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Horrible external examiner-viva ruined my life


User: grumpycat - 24 April 2022 18:11

Hey everyone,

I come here looking for advice and/or support. I had my viva last year and got a revise and resubmit, something that was traumatising on its own. However, on top of that, the lady who was the external examiner was incredibly unfriendly and rude. She came from a different field of social sciences and wanted me to take the approach that would fit HER field. At the end of the viva, she told everyone she sees no contribution and disconnected (it was done online). The written comments were equally nasty and again repeated how her field should be at the centre of my studies, on top of including unnecessary personal attacks. This naturally meant redoing a massive chunk of my PhD. The thing is, while I have made lots of effort, I am sure she will fail me regardless. My PhD is never suddenly going to turn into a thesis suitable for a different field. This person has also acted like she absolutely hates me (my supervisor confirmed this impression). I am already prepared that I will need to appeal once she fails me.

I am not sure what my approach should be. The previous viva gave me PTSD. I was already suffering and still am suffering from depression. My mental health is really poor as it is and I am not sure if I can handle yet another abusive viva, let alone the outcome that is already clear before she even reads it. I was struggling for weeks after the previous viva.
What is even worse is that I already have a lecturership. Revise and resubmit already put me in an awkward place, but a fail will probably cost me all future job opportunities. Based on what I read, a solicitor can't do anything other than help me appeal the outcome? Can I somehow tackle the verbal attack thing without the risk of retaliation? I am honestly lost as to what to do.

User: abababa - 28 April 2022 23:35

Your approach to an appeal is best focused on process and procedure, not academic judgement. If she cut off the viva early without warning, that's a clear grounds for appeal, because it's a breach of process. If any comments can objectively be put before a committee and argued as personal, biased, etc., that's also grounds, but you need to be careful of coming across as arguing that her opinion is wrong. Not that it's right, but it's often much, much easier to get a re-viva on the grounds some bit of paperwork was missed, than it is to try to argue the examiner was wrong with complex theory X, and you'll always be on the back foot doing so since you'll be perceived as the novice and they the expert. The problem in general with attempting to academically argue someone was wrong post-viva, is Universities will be keen to shut that down, since if it becomes common practice, everyone that gets an undesirable outcome will start wanting a drawn out, abstract theoretical debate they'll only walk away from when they win. A procedural failing is often unarguable, though, and a solicitor can help with that.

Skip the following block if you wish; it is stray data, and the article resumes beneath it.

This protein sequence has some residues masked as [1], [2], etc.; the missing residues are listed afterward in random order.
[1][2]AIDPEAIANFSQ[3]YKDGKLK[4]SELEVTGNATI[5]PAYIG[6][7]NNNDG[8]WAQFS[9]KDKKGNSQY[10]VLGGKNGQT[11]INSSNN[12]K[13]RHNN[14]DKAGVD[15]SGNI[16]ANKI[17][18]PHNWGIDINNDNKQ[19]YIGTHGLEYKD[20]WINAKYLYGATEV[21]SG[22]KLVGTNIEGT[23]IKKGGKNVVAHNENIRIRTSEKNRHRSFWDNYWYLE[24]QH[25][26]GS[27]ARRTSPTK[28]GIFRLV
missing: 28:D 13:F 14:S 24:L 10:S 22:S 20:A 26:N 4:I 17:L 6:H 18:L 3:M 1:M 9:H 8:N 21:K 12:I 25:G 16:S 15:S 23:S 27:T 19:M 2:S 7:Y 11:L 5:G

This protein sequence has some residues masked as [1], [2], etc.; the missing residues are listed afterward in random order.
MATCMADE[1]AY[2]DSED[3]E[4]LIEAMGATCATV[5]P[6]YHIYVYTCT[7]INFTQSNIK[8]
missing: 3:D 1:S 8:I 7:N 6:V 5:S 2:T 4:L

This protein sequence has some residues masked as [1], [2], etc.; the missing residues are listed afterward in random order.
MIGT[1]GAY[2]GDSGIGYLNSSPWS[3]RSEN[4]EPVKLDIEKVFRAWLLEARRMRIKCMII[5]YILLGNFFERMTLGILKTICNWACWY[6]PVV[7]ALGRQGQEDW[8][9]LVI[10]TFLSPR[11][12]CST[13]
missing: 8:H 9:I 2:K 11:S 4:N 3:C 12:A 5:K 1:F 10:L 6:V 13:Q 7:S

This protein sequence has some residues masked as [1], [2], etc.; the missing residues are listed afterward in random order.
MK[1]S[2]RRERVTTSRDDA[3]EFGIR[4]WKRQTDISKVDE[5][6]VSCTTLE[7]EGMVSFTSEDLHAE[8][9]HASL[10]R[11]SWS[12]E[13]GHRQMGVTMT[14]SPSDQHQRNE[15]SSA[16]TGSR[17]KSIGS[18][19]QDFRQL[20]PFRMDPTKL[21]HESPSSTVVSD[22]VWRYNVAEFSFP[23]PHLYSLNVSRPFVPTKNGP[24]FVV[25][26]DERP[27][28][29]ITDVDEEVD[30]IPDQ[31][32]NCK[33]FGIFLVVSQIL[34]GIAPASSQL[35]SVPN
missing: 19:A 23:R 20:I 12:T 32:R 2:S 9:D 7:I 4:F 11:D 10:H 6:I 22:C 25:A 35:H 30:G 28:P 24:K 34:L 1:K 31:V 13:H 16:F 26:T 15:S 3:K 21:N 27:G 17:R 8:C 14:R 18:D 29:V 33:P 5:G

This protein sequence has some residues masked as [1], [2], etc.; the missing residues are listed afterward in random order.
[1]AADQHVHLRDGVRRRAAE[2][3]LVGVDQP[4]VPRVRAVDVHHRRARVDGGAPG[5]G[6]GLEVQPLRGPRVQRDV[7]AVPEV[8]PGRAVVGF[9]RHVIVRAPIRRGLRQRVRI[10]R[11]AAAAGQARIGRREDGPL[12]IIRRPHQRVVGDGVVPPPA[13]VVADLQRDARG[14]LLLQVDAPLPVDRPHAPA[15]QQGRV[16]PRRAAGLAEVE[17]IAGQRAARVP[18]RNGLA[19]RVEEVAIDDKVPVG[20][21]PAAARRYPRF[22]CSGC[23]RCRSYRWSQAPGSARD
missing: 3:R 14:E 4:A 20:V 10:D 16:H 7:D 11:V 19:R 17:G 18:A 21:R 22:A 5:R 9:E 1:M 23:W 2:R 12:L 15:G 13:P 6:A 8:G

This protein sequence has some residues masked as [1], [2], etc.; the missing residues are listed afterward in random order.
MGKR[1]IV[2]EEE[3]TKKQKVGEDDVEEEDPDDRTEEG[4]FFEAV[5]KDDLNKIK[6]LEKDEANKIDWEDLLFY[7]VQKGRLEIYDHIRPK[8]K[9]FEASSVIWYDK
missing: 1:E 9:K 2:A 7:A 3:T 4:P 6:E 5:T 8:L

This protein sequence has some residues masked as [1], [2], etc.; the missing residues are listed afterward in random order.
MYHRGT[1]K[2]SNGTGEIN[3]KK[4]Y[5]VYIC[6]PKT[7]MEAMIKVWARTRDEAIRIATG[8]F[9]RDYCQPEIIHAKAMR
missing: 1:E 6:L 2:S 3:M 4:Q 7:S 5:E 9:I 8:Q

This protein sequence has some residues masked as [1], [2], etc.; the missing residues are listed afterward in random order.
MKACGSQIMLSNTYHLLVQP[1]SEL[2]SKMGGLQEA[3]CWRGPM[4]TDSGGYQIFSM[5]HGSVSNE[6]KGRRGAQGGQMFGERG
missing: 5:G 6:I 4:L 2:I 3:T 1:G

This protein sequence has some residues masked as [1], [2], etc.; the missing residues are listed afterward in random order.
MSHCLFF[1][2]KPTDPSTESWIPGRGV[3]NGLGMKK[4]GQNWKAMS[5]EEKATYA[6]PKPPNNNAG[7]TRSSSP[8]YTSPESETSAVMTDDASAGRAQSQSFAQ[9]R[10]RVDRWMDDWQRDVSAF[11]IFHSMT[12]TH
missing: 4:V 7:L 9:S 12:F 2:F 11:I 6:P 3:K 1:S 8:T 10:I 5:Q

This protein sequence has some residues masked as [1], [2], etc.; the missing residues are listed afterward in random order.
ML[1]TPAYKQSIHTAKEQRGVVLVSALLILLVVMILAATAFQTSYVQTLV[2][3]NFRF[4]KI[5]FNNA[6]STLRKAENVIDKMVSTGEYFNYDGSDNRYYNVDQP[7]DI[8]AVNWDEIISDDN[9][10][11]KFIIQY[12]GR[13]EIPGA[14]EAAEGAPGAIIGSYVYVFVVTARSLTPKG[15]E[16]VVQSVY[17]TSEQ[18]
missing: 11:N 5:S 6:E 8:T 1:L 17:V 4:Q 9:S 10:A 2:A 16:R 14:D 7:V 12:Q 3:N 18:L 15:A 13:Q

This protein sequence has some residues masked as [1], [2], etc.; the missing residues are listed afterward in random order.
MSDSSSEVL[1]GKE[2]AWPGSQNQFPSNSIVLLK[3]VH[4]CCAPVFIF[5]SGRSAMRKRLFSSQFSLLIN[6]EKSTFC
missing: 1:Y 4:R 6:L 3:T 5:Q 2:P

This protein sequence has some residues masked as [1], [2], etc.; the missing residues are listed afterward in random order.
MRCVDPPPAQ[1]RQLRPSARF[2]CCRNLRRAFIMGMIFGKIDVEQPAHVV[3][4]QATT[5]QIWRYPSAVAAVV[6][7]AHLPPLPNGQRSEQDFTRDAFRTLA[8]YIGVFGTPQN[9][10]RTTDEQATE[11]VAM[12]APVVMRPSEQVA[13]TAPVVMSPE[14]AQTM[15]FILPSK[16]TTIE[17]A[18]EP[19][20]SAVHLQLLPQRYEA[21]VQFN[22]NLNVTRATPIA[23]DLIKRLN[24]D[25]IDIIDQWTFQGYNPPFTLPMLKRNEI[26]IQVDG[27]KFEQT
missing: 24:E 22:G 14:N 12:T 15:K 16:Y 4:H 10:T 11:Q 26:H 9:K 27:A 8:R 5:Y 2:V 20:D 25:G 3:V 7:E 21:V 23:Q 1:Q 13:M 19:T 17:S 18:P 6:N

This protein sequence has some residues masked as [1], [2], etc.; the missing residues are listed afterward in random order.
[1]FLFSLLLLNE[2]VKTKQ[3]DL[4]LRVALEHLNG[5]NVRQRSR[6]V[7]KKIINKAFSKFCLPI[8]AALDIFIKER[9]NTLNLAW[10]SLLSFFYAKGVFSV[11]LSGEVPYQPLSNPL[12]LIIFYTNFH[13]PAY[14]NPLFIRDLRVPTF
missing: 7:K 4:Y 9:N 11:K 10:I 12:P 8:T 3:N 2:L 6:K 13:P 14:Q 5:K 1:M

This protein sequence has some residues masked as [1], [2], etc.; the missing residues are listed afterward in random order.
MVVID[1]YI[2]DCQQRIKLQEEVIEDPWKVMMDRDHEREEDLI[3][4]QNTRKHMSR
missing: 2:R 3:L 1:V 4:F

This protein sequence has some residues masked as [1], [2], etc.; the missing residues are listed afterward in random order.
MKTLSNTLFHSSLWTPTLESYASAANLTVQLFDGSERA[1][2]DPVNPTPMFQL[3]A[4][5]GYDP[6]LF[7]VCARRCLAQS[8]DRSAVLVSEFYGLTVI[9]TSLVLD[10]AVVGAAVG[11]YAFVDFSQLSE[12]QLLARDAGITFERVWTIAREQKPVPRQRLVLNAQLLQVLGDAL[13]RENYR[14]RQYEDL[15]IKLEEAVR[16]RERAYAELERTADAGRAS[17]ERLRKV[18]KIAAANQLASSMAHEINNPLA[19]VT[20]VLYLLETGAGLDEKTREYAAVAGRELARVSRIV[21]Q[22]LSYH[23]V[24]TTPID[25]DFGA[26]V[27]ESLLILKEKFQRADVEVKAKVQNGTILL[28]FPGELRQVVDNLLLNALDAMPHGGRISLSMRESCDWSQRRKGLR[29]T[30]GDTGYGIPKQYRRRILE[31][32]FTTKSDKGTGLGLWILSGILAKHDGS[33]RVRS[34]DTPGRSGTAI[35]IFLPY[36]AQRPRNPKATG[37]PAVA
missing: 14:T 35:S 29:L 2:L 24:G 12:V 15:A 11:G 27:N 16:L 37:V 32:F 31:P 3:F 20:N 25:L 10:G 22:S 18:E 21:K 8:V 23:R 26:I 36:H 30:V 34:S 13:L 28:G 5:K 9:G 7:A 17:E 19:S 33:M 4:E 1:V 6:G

She may not fail you, though. Some academics are incredibly bad at interpersonal skills, but more rational and reasonable on the page. Nobody ever really gets meaningful training on how to examine a PhD (I got a sum total of 30 minutes for the first one I chaired, and 0 for the ones I examined before that). Most of us draw from our own personal experience, which for most people is very cordial, a bit scary, but ultimately fulfilling, but for some - like yourself - is sadly horrendous. Some examiners are of the perspective it's in the students' best interests to completely shred them, then accept the corrections, because it helps the student in the long run (after all, it did seem she made you make lots of effort!). This is changing as there's a more appreciation of mental health these days, but, particularly if she was an older examiner - or an inexperienced one - she may have approached it with this mindset.


Wait for the result. If it's a fail, look procedurally at the viva, consulting a solicitor if helpful. I can say, it's rare these days examiners behave like this, and highly likely you'll have a much better experience should you have to do another with a different examiner. This doesn't mean it won't be rigorous, though, and there's no 'pass by appeal' for a PhD - a successful complaint will not let you avoid a future viva.

[Edit - why do edits remove paragraph spacing! :( ]